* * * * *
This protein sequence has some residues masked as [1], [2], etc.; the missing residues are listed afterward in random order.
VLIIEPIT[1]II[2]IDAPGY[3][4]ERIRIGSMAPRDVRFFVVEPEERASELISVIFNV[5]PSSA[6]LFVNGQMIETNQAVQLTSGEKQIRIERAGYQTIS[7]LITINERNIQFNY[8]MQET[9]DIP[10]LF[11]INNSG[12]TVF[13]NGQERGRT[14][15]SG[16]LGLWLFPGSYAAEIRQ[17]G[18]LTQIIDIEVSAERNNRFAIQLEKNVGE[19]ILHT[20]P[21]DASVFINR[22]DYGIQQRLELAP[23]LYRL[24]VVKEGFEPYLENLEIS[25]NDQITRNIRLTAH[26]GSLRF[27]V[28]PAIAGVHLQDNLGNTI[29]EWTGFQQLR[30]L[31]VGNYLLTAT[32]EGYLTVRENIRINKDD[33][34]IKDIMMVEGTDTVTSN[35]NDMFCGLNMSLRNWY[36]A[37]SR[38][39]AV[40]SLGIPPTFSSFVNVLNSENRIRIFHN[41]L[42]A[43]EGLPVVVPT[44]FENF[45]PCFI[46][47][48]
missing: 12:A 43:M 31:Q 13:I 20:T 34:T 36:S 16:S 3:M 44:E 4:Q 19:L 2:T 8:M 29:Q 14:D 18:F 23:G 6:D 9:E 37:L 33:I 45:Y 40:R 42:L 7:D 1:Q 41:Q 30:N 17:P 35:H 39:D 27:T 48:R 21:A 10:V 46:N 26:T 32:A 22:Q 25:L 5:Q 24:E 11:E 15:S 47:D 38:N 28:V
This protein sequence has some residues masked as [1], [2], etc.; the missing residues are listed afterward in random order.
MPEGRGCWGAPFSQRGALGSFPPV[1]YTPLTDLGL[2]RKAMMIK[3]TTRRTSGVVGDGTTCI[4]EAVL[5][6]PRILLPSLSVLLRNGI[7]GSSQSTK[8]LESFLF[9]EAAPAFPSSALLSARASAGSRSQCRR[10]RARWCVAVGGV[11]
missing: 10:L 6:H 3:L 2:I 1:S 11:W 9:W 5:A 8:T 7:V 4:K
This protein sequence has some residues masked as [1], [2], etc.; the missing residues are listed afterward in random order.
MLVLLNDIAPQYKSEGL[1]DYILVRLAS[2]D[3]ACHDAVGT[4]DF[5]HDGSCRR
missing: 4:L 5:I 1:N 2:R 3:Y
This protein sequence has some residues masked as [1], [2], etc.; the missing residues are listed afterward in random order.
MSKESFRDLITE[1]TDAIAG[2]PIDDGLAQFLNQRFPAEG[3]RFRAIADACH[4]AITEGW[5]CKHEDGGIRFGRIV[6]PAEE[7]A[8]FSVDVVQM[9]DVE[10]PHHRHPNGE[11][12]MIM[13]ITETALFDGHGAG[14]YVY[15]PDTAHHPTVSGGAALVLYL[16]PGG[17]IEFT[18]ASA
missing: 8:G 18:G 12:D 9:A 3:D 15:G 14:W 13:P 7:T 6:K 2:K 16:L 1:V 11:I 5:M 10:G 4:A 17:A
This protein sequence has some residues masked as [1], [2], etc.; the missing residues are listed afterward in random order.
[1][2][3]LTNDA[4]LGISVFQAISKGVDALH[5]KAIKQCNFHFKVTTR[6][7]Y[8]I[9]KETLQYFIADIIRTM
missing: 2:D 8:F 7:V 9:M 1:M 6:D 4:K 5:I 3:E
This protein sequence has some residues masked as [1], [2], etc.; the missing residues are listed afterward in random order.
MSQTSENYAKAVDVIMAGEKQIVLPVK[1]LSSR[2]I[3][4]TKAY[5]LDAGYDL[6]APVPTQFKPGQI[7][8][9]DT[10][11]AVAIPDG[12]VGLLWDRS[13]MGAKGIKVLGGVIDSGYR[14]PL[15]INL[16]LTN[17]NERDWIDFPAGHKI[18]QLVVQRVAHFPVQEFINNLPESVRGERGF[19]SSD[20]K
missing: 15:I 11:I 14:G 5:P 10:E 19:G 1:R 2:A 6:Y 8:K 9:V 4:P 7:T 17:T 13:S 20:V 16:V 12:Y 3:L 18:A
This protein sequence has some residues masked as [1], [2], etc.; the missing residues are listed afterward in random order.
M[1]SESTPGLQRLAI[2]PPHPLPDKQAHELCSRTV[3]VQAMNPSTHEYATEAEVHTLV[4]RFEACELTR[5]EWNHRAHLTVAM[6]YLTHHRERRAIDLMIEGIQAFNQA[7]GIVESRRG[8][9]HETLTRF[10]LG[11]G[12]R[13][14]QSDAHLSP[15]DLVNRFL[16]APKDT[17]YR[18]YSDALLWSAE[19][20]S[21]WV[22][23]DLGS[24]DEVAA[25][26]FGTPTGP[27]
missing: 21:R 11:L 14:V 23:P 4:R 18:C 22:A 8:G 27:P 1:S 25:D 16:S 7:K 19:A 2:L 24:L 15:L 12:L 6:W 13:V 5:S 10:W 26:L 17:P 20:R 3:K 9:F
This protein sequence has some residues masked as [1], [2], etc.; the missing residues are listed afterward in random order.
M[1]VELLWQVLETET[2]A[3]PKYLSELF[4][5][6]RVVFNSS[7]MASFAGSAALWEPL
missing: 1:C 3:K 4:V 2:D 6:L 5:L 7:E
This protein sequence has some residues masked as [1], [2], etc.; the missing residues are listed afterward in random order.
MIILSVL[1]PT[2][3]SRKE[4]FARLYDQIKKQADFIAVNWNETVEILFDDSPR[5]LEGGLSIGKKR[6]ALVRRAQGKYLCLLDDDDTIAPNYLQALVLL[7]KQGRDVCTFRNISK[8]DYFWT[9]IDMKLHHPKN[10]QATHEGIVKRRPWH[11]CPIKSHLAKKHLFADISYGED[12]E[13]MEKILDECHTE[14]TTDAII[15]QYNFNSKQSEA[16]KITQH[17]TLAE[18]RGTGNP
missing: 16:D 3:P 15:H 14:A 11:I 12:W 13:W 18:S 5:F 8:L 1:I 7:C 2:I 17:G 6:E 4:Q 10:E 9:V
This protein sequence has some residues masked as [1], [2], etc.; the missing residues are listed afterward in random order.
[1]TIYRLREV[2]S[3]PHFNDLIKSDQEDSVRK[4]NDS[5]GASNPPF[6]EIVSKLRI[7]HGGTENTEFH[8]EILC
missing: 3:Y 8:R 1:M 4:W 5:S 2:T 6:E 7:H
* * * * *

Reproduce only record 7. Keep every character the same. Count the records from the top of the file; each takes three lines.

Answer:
This protein sequence has some residues masked as [1], [2], etc.; the missing residues are listed afterward in random order.
M[1]SESTPGLQRLAI[2]PPHPLPDKQAHELCSRTV[3]VQAMNPSTHEYATEAEVHTLV[4]RFEACELTR[5]EWNHRAHLTVAM[6]YLTHHRERRAIDLMIEGIQAFNQA[7]GIVESRRG[8][9]HETLTRF[10]LG[11]G[12]R[13][14]QSDAHLSP[15]DLVNRFL[16]APKDT[17]YR[18]YSDALLWSAE[19][20]S[21]WV[22][23]DLGS[24]DEVAA[25][26]FGTPTGP[27]
missing: 21:R 11:L 14:V 23:P 4:R 18:C 22:A 8:G 27:P 1:S 25:D 16:S 7:K 19:A 2:L 24:L 15:L 12:L 6:W 13:V 5:S 10:W 26:L 17:P 20:R 3:K 9:F